The Algonquins of Ontario and the federal and provincial governments have signed an agreement in principle involving lands in eastern Ontario.
The agreement is a step toward resolving a centuries-old land claim that covers an area of 36,000 square kilometres of land.
The Ontario government says the non-binding agreement in principle paves the way for continued negotiations toward a final agreement that will define the ongoing rights of the Algonquins of Ontario to lands and natural resources within the area.
The Algonquins first petitioned for a treaty in 1772 and negotiations began in 1991, but fell apart a decade later due to Algonquin disunity.
The agreement in principle was announced in June 2015 and the Algonquins voted earlier this year to support the proposal.
The settlement would give the Algonquins of Ontario $300 million in funding from Canada and Ontario and not less than 47,550 hectares of provincial Crown lands would be transferred to Algonquin ownership.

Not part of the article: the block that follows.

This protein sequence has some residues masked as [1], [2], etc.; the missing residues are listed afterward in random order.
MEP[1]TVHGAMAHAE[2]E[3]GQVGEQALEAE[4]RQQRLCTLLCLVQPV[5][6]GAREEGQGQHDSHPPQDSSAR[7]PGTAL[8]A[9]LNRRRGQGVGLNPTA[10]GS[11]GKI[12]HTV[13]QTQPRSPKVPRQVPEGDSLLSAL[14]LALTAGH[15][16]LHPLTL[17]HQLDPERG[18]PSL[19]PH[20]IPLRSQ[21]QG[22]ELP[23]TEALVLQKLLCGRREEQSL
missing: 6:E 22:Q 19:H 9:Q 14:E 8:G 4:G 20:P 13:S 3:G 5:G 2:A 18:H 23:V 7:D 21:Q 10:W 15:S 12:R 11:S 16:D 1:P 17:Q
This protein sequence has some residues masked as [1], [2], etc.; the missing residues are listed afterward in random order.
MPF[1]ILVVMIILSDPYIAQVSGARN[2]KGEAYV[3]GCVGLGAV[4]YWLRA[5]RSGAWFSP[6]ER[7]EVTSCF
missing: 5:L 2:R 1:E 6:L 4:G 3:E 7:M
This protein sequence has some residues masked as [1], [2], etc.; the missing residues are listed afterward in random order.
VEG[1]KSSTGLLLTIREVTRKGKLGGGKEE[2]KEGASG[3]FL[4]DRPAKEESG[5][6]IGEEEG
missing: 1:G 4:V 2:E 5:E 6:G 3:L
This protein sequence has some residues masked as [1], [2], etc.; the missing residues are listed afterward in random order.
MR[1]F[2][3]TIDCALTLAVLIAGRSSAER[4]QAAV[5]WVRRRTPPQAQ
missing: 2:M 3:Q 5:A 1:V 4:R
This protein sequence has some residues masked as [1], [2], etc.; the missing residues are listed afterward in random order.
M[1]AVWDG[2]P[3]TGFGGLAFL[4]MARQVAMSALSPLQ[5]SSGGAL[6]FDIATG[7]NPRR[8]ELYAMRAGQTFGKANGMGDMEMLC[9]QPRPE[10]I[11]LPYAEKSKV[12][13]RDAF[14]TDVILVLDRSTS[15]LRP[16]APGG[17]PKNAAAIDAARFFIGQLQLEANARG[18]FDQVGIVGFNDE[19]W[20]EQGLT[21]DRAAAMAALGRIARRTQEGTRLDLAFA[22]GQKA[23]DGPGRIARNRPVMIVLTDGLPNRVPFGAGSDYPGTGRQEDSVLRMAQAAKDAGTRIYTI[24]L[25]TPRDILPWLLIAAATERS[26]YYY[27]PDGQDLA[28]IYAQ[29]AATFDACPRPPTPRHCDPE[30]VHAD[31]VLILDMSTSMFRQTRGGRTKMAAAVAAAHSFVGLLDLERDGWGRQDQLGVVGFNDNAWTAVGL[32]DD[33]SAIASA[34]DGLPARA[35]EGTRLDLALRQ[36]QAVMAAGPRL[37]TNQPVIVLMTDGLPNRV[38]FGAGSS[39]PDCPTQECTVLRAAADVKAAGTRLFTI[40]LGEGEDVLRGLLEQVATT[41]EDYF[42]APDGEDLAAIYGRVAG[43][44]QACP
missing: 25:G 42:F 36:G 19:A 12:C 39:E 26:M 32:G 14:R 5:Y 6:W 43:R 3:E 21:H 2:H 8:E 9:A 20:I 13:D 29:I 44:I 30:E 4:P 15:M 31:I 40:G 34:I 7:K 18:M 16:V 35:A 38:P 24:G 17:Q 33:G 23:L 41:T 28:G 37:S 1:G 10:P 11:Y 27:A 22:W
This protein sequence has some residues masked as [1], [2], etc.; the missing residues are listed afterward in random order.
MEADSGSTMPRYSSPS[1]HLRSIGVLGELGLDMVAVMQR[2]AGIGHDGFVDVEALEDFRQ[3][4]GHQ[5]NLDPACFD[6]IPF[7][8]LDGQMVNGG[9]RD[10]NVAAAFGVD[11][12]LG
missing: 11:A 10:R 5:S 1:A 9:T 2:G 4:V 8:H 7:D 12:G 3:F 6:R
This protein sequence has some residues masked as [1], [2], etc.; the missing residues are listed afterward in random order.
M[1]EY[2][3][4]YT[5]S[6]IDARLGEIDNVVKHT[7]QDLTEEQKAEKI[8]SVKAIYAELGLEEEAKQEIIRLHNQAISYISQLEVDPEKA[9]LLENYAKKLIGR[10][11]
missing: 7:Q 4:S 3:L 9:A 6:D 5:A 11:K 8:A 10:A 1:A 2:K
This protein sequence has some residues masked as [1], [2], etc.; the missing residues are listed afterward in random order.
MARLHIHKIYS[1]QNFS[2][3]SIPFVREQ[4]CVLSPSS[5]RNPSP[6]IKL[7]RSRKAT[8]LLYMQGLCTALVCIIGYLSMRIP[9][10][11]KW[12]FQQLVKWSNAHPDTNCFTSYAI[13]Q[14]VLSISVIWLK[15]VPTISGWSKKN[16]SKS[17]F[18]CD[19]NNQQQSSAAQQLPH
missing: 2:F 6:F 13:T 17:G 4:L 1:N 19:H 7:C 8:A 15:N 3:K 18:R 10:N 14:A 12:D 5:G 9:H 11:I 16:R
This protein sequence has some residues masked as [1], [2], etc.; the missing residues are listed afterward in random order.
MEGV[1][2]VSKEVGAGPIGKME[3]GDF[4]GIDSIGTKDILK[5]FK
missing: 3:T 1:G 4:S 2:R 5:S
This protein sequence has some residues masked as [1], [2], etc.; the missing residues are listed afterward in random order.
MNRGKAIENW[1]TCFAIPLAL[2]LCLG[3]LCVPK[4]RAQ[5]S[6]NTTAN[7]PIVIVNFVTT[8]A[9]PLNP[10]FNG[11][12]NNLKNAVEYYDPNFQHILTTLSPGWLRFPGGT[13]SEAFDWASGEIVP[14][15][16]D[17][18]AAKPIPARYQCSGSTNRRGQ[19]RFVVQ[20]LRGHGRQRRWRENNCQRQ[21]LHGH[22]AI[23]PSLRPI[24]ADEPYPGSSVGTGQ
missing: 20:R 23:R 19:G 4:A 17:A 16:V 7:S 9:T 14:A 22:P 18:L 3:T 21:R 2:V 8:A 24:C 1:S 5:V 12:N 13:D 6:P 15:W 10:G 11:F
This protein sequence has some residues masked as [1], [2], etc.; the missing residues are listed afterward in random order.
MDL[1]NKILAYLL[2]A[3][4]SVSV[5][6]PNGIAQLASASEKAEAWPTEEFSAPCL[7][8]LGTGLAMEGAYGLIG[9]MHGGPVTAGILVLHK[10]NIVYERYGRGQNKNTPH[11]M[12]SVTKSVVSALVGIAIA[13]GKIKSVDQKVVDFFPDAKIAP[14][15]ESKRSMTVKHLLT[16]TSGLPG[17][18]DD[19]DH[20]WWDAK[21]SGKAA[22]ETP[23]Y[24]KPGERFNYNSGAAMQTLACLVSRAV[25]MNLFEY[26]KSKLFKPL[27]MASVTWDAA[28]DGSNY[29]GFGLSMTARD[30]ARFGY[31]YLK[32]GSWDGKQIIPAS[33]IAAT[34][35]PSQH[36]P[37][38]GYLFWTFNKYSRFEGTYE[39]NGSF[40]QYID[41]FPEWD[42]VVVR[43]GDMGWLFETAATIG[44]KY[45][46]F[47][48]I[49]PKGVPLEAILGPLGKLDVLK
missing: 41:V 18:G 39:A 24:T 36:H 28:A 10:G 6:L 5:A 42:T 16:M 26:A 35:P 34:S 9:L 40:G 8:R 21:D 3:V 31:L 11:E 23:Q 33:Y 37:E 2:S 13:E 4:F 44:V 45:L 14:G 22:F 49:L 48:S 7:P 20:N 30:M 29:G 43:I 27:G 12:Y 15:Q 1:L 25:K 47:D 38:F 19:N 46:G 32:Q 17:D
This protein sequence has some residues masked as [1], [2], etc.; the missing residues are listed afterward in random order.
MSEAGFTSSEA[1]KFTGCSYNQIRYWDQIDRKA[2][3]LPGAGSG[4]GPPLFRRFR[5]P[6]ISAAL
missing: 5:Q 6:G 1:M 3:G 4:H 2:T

It also specifies that no privately owned land will be taken away from anyone to settle the claim and no one will lose access to their private property.
"The signing of the agreement in principle today marks a critical step forward in a journey that began almost 250 years ago when the first Algonquin petition was submitted to the Crown in 1772," Robert Potts, principal negotiator for the Algonquins of Ontario, said Tuesday in a statement.
"We believe that together we can work towards reconciliation and securing the long-delayed justice that the Algonquin people deserve," Potts said.
Federal Minister of Indigenous and Northern Affairs Carolyn Bennett called the signing "a momentous milestone and a significant step forward on renewing Canada's relationship with the Algonquins of Ontario."
If the negotiators are successful in achieving a final agreement, it will have to be approved by Algonquins of Ontario voters in a ratification vote and then by the Ontario Legislature and Parliament of Canada.